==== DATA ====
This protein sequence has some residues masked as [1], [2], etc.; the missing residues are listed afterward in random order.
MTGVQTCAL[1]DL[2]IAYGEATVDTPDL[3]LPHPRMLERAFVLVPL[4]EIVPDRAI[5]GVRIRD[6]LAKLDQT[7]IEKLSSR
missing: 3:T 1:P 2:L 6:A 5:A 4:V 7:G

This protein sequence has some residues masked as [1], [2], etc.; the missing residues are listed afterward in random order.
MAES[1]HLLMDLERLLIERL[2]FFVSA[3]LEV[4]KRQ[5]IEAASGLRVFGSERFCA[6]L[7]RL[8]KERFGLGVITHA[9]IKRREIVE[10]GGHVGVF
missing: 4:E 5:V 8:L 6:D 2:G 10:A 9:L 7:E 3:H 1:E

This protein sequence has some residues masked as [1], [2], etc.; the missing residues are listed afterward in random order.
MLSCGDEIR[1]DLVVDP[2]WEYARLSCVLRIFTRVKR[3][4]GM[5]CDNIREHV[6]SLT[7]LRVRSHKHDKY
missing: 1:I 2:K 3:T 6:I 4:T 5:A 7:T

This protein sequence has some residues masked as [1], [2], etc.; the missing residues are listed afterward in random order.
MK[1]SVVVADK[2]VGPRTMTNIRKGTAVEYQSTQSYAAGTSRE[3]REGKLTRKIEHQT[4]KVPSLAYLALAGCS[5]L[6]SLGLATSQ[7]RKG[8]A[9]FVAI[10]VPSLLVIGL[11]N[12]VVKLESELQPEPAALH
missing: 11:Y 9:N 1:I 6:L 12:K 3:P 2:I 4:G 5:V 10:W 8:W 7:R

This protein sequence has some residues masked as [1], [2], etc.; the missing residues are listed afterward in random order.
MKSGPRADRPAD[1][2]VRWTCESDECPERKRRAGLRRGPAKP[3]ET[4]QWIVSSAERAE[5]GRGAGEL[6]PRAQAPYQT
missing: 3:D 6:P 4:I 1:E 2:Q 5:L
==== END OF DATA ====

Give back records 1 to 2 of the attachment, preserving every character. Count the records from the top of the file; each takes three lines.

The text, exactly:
This protein sequence has some residues masked as [1], [2], etc.; the missing residues are listed afterward in random order.
MTGVQTCAL[1]DL[2]IAYGEATVDTPDL[3]LPHPRMLERAFVLVPL[4]EIVPDRAI[5]GVRIRD[6]LAKLDQT[7]IEKLSSR
missing: 3:T 1:P 2:L 6:A 5:A 4:V 7:G

This protein sequence has some residues masked as [1], [2], etc.; the missing residues are listed afterward in random order.
MAES[1]HLLMDLERLLIERL[2]FFVSA[3]LEV[4]KRQ[5]IEAASGLRVFGSERFCA[6]L[7]RL[8]KERFGLGVITHA[9]IKRREIVE[10]GGHVGVF
missing: 4:E 5:V 8:L 6:D 2:G 10:A 9:L 7:E 3:H 1:E